The deep, mesic canyons along the dissected edge of the Edwards Plateau are refugia today for a number of organisms such as the sugar maple (Acer saccharum), a salamander (Plethodon glutinosus), and the pine vole (Pitymys pinetorium), whose primary distributions lie east and/or northeast of Central Texas today (Blair, 1958). This is likely to have been the case for the entire Holocene, during which species formerly widespread on the Edwards Plateau persisted as isolated populations for varying lengths of time in these locally favorable areas as the regional climate changed.
Several species, Geomys bursarius (plains pocket gopher), Scalopus aquaticus (eastern mole), and Cryptotis parva (least shrew), are now absent from most of the Edwards Plateau but occur to the north, south and east. The record of Geomys bursarius is the best of these, and the restriction of its range seems to follow no pattern, geographic or chronologic. This, plus the fact that its modern distribution in Central Texas is spotty and related to locally favorable soil conditions, suggests that soil erosion on the Edwards Plateau is responsible for its disappearance over much of the area. Remains of this pocket gopher have been found in very young deposits in this area, which suggests that restriction of range due to soil erosion has been operative very recently and probably is still going on.
Mus musculus (house mouse), a European animal brought to North America by Europeans, has been found in the black fill unit at Longhorn Cavern in Burnet County, indicating a date younger than 1700 A.D. (Semken, 1961). This unit also contains Geomys bursarius, which does not live today in Burnet County. Its nearest occurrence is in Llano County approximately 40 miles away. The top twelve inches of a black soil unit in Rattlesnake Cave in Kinney County also contains both Mus musculus and Geomys bursarius. The nearest modern occurrence of G. burarius is in Dimmit County 75 miles to the south. In both instances, Geomys remains have been recovered from a black sediment similar to the soil found on the Edwards Plateau today. The record of the burrowing mole Scalopus aguaticus is similar but is less complete.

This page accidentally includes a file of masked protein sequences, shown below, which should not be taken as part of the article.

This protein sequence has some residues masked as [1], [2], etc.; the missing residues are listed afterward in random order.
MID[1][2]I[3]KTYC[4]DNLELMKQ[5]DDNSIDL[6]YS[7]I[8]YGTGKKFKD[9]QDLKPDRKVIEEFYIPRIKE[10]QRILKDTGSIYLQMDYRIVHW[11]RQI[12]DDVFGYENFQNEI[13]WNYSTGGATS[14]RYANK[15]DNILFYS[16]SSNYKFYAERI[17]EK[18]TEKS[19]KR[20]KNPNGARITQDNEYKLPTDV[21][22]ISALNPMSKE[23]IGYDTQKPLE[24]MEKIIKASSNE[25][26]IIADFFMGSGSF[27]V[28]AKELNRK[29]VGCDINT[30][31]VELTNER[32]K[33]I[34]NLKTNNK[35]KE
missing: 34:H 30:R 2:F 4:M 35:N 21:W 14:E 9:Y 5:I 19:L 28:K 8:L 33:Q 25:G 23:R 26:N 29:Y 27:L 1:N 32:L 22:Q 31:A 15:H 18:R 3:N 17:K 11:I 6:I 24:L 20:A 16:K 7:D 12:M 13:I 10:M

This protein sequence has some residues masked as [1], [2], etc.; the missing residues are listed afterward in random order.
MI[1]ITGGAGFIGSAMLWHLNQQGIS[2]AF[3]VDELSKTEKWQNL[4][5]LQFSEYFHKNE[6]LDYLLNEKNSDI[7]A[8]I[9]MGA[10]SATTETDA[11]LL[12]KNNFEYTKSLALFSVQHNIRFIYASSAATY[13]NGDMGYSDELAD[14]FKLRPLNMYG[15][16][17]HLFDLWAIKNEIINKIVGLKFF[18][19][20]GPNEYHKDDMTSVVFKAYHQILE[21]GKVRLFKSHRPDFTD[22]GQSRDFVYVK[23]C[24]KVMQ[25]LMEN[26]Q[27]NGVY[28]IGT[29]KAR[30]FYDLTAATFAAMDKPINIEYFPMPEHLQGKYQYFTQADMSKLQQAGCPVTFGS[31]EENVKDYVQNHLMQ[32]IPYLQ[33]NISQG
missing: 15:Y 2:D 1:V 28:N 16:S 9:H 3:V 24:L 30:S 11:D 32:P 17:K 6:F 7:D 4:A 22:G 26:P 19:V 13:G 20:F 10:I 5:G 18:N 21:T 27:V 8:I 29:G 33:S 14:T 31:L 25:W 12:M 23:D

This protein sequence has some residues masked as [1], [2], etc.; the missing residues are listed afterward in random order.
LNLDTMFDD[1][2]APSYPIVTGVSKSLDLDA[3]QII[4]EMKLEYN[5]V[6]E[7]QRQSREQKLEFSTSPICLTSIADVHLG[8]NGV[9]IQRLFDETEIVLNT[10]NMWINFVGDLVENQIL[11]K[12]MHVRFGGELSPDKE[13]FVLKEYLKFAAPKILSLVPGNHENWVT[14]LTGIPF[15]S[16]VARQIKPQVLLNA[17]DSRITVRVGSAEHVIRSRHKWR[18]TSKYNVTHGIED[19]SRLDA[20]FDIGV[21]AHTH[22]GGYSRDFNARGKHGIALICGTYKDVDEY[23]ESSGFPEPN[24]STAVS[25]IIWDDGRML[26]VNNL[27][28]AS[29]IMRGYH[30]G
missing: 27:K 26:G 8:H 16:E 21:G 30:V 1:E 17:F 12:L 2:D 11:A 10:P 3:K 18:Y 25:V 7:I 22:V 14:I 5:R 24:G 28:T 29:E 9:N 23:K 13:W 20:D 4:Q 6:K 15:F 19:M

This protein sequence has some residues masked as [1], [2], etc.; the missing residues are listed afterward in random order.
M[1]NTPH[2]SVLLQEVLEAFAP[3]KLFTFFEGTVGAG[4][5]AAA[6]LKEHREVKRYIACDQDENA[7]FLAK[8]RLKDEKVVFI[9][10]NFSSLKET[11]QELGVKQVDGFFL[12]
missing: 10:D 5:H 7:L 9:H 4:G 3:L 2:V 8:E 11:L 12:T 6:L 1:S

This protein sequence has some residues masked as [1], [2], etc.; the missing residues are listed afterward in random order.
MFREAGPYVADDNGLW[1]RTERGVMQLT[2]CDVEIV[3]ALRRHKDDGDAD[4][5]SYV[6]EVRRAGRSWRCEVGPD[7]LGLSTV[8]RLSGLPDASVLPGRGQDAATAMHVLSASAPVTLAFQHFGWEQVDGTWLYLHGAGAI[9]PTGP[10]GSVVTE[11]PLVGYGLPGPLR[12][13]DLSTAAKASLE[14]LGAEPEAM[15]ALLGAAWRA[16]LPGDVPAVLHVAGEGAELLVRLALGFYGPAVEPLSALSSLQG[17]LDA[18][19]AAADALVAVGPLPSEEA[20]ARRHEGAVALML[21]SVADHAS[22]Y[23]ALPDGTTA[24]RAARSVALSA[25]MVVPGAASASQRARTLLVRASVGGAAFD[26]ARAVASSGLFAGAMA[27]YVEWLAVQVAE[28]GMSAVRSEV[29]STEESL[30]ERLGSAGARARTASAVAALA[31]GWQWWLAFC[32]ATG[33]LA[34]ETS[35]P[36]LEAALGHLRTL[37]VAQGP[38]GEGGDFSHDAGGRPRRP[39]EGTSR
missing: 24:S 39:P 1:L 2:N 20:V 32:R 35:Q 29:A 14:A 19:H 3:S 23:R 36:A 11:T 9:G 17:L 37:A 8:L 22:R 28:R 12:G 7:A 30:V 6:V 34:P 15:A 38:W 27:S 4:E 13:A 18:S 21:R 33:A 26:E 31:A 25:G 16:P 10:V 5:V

The species listed earlier as being absent from or sparsely distributed on the Edwards Plateau are fossorial and require a reasonable depth of soil. Their scarcity in this area today seems to be related to the generally thin soil. The stage was set for the removal of soil from the Edwards Plateau by the entrenchment of streams during or before the Pleistocene. The process was probably accelerated by the post-Pleistocene change to drier conditions. The last stage in the removal of the topsoil from this area seems to have taken place since 1800 as the result of extensive overgrazing that destroyed much of the vegetation (Semken, 1961).
There is no evidence in the known Holocene faunas that the climate during the interval of 4,000 to 6,000 years B.P. was any drier or warmer than at present as indicated by the occurrence of Lutra canadensis (otter) in the Wunderlich site in Comal County 5,000 years ago and the fauna from Centipede Cave in Val Verde County 5,000 years ago. This picture may be somewhat biased by the concentration of sites along the eastern and southern edges of the Edwards Plateau, where erosion has opened many caves that are the source of much of the fossil material. Most of these caves are adjacent to canyons that maintained more moist environments than the uplands. Vertebrate fossils from more localities away from the canyons will be needed to settle this question.
I thank Keith Young, Wann Langston, Jr., and Jeff Pittman for helpful comments, David Stephens for assistance with the illustrations, and my wife Judith Lundelius for editorial help. The Geology Foundation of the University of Texas provided financial assistance.